Mexico sends federal troops into towns plagued by drug gangs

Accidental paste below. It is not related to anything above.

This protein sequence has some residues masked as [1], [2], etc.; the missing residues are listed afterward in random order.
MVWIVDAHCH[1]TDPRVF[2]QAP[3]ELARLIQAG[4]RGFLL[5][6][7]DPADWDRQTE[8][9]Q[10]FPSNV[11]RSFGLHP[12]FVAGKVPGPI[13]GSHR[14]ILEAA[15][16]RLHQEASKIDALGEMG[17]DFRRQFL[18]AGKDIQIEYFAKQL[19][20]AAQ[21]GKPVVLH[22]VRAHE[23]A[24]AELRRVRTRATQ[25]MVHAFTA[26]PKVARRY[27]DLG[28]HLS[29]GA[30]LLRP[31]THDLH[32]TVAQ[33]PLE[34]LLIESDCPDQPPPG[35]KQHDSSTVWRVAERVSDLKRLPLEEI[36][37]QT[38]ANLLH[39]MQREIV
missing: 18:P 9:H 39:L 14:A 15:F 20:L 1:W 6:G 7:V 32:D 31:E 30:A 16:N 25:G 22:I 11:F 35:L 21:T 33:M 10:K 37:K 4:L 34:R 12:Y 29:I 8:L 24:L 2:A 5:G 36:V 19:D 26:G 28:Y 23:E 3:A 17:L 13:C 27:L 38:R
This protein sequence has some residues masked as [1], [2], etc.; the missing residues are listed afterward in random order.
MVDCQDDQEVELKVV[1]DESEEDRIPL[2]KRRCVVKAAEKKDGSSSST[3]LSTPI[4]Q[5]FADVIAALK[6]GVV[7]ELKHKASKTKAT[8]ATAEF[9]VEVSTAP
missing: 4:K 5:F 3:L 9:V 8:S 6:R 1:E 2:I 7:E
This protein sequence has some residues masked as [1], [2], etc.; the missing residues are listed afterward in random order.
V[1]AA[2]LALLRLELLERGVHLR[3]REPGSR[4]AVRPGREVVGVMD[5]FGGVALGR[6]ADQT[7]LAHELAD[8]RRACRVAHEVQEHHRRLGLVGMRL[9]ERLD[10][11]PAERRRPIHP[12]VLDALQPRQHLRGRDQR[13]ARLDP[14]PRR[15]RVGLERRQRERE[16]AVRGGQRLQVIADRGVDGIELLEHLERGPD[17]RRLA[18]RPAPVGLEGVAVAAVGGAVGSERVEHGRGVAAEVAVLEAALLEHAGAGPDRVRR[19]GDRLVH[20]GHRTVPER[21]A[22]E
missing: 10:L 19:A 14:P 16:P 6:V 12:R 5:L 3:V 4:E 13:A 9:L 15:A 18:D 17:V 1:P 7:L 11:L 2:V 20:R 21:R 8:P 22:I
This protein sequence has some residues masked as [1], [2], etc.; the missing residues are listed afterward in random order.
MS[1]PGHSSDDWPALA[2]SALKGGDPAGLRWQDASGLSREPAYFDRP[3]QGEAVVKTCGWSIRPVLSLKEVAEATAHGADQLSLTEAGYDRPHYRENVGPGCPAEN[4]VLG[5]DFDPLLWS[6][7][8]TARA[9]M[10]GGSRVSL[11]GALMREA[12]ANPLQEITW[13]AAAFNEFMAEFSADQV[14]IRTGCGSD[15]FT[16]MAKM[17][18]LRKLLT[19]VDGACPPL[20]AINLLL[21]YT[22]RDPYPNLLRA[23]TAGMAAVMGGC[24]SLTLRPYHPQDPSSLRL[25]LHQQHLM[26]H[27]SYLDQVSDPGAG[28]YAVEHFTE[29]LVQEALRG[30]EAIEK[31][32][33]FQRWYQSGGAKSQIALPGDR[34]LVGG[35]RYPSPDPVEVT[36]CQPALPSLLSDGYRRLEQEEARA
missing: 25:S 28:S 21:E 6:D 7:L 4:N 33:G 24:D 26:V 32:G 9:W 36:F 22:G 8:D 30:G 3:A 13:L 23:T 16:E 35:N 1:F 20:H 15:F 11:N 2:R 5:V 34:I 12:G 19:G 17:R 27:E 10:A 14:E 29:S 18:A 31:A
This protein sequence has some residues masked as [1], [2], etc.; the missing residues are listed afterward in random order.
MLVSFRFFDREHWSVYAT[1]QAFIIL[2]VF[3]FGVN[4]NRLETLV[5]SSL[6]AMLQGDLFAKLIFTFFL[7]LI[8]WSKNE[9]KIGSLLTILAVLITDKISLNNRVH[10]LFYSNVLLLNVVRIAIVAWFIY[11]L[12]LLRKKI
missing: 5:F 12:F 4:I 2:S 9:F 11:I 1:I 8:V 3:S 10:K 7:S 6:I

MEXICO CITY (Reuters) - Mexican federal troops will replace local police in 32 municipalities, a top security official said on Wednesday, in a bid to contain drug gangs that have fueled a surge in violence and often operate in league with local police. Last week, President Enrique Pena Nieto vowed to stop collusion between officials and drug gangs as he tried to defuse anger over an apparent massacre of 43 students in September in the southwestern state of Guerrero. Monte Alejandro Rubido, director of the National Security Commission, said in a statement that military troops and federal police had taken control of security operations in the municipalities spread across the states of Guerrero, Michoacan and the State of Mexico. The government did not say how many federal troops had been deployed in the operation. Pena Nieto is under growing pressure from protesters to end impunity and brutality by security forces since the trainee teachers were abducted by corrupt police and handed over to a local drug gang in the city of Iguala on Sept. 26. The disappearances have been the toughest challenge yet faced by Pena Nieto, who took office two years ago vowing to restore order in Mexico, where about 100,000 people have died in violence linked to organized crime since 2007. Homicide rates have fallen slightly since Pena Nieto took over, but the number of crimes such as kidnapping and extortion, often committed by corrupt police, have continued to rise. (Reporting by Lizbeth Diaz; Editing by Clarence Fernandez)